The Fresh Loaf

News & Information for Amateur Bakers and Artisan Bread Enthusiasts


bakingbadly's picture

About 5 months ago, on July 20th, 2017, my partner Jana and I (Mr. Zita) opened our bakery called “Bang Bang” in Siem Reap, Cambodia. The name Bang Bang is derived from the Khmer / Cambodian word “Nombang”, meaning “bread”. We specialize in sourdough breads and cakes, with heavy influences from North America, UK, Germany and France. Why so international? Simply because I’m Cambodian-Canadian and my partner is German-British. ;)


  • Shopfront of Bang Bang bakery


  • Me, baker Zita, amidst our bread display

  • Jana's Spinach & Feta Quiche, Cherry Bakewell Tart, & Apple Crumble / Crisp

As a predominantly self-taught baker, with zero practical work experience in a bakery, I expected big challenges---oh boy, was I right! During the first week of opening Bang Bang, I slept an average of 1 to 3 hours per day! Long, weary work days (14+ hours) became the norm; progress also impeded by lack of money, equipment and skilled bakers.


  • Coffee-Almond Brioche Braid (topped with toasted almonds and pearl sugar) & Caffe Latte


  • Cambodia-made, German-traditional smoked Black Forest ham on freshly baked French-style country sourdough (Pain de Campagne), with fresh arugala / rocket, & housemade spiced mustard-mayo sauce


  • Locally produced fresh mozzarella (100g), fresh & marinated sun-dried tomatoes, with housemade sweet basil pesto on freshly baked Italian-style ciabatta

Before opening Bang Bang, it wasn’t our intention to serve coffee, tea, or sandwiches. Our bakery, we thought, would primarily offer breads and cakes. We realized we made a grave mistake after several friends and long-time supporters asked us what beverages they could pair with our (cream cheese) bagels and sweets...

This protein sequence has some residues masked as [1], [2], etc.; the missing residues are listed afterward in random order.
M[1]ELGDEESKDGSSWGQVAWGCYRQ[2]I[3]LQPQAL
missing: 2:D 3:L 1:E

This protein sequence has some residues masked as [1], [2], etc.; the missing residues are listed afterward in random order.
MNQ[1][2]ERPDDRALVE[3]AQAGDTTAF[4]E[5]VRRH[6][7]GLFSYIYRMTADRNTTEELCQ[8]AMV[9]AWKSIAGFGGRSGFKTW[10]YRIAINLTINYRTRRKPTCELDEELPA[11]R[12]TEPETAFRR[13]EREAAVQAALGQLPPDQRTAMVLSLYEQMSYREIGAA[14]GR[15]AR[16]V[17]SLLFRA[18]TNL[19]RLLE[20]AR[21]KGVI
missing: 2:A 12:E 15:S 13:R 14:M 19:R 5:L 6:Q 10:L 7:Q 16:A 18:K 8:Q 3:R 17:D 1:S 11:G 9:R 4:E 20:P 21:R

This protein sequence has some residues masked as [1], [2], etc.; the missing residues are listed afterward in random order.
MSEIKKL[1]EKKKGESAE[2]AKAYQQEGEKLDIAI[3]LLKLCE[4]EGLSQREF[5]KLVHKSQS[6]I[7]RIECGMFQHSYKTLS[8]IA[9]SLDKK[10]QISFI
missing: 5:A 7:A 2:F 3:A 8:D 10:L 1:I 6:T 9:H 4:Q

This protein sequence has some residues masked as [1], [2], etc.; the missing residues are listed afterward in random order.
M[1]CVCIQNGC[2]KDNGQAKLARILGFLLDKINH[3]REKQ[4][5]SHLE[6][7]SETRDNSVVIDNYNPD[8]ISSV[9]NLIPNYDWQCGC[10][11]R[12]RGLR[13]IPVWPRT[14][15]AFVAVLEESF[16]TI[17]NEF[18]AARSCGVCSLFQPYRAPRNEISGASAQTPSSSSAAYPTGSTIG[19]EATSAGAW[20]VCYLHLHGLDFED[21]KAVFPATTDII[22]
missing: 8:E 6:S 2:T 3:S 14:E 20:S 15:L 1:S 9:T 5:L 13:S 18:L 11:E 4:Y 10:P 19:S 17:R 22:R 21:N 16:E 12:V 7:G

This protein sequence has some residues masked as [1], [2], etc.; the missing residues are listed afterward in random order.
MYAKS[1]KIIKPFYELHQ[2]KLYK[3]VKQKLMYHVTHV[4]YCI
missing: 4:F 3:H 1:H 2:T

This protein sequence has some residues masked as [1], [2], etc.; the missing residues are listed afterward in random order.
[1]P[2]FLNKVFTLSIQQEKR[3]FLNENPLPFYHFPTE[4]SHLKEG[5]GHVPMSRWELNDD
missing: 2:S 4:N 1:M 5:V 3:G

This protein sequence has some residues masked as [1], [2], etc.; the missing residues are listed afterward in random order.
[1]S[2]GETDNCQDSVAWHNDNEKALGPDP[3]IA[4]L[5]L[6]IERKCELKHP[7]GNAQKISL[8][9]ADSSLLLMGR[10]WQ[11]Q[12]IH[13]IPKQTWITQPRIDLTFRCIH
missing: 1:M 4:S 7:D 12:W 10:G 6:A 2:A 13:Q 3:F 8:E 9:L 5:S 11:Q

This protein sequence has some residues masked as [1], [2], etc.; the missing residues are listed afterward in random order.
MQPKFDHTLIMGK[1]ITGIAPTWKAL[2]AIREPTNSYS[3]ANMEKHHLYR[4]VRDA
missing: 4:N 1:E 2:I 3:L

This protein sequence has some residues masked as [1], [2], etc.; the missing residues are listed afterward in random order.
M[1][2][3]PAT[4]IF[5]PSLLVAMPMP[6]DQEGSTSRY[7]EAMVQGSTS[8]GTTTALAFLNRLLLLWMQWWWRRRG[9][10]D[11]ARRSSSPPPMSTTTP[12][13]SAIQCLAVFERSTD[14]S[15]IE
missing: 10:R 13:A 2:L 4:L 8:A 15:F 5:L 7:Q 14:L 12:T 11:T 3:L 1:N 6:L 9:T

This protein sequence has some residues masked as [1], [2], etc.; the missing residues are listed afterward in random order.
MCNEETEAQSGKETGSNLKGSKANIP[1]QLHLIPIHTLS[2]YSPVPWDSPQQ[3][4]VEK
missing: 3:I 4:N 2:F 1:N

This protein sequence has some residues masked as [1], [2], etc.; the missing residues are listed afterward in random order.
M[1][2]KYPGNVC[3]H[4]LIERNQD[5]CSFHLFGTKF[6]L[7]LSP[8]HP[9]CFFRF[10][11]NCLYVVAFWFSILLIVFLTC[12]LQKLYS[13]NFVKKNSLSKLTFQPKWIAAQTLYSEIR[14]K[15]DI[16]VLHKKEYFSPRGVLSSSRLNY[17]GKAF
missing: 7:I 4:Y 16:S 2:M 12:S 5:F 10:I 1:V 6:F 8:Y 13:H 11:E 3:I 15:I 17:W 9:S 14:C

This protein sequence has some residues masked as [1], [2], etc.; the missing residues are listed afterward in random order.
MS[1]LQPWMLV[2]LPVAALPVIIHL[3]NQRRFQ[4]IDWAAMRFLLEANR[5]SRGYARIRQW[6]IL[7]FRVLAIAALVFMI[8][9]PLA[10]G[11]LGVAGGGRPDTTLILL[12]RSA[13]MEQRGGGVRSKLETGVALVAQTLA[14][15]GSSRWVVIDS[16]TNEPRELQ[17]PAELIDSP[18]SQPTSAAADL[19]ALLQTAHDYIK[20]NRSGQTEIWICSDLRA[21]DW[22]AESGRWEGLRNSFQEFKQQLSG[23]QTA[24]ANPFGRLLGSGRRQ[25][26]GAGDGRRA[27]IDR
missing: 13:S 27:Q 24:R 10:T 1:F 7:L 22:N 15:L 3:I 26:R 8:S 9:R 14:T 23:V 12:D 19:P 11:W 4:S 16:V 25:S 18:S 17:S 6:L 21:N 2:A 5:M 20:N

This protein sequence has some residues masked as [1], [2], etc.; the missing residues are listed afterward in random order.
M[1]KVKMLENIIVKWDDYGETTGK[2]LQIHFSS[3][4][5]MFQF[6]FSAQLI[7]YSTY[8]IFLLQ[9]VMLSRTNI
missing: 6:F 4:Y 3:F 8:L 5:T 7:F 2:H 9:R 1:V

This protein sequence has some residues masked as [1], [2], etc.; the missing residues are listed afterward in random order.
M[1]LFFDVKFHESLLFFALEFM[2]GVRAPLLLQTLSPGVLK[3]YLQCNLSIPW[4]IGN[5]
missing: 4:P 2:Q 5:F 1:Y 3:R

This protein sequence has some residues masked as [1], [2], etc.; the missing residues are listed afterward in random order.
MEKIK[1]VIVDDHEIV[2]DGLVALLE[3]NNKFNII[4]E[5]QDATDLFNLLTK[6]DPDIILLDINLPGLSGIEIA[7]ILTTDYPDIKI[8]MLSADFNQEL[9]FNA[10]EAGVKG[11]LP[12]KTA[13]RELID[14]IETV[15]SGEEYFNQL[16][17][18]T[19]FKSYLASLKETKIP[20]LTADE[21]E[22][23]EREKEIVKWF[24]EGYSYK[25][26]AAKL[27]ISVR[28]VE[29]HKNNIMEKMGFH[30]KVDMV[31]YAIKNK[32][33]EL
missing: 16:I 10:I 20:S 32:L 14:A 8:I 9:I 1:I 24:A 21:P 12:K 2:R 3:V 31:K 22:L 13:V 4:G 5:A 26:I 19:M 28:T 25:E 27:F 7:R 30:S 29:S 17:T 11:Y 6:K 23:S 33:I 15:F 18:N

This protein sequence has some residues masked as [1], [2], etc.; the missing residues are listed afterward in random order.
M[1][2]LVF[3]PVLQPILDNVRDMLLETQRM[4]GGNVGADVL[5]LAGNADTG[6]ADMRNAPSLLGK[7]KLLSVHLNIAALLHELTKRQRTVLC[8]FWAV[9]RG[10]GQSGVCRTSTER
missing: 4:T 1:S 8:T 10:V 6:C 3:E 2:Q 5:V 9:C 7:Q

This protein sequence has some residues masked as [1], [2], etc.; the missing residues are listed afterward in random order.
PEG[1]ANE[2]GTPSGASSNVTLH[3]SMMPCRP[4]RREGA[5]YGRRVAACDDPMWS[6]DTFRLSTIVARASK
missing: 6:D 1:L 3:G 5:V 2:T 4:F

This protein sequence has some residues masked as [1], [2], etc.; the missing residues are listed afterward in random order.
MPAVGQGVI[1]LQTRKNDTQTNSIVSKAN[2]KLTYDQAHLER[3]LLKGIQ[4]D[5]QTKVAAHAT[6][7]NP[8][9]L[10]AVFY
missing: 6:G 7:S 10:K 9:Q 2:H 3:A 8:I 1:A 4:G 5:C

The week before opening our bakery, we hastily bought a new espresso machine, new counters for the espresso machine, and scrambled to find an adequately skilled barista---luckily, we did!


Despite criticisms, after operating Bang Bang for 2 months we decided to close the bakery for a month (October) during the rainy season / low tourist season.

Jana and I were fatigued and exhausted, at the brink of our mental and physical limits, the bakery still understaffed and unable to efficiently accommodate dine-in customers. We needed time to recover, to rethink and reorganize the bakery.

Off we went to Europe for inspiration and rejuvenation.



  • Birmingham, England. Left, The Bull Ring; right, St. Martin's Church


  • Birmingham, England. Coffee, coffee, coffee


  • Birmingham, England. Peel & Stone Bakery

Our first stop in Europe was Birmingham, England (my partner’s home city). Of course, as many as we could, we visited bakeries, cafes and coffee shops. Unquenched by our findings (Birmingham surprisingly had few independent bakeries), we later visited nearby cities Bristol and Bath, and discovered Bristol had a thriving, artisanal bakery scene.


  • Bristol, England. Train Station


  • Bristol, England. Hart’s Bakery


  • Bristol, England. Hart’s Bakery


  • Bristol, England. Hart’s Bakery


  • Bristol, England. The Bristol Loaf


  • Bristol, England. The Bristol Loaf


  • Bristol, England. Pinkman’s Bakery


  • Bristol, England. Pinkman’s Bakery


  • Bristol, England. East Bristol Bakery


  • Bristol, England. East Bristol Bakery


  • Bath, England. The Bertinet Bakery


  • Bath, England. The Bertinet Bakery


  • Our hotel room in Birmingham after returning from Bristol & Bath

Never having been in England, or Europe for that matter, I received a number of complaints before leaving Siem Reap. “Why are you going to England?” they said. “Food in the UK is bland and terrible,” and a bombardment of similar comments. To my relief, I found out it was the contrary!

After doing “research” at a plethora of pubs and restaurants (including dining at a Michelin Star restaurant), I concluded that English / British cuisine has something unique and tasty to offer that most countries will find difficult to replicate. Additionally, it was a major learning experience for me. I now understand the British palate better (quite different from North American and Australian), enabling me to cater more effectively to my British customers.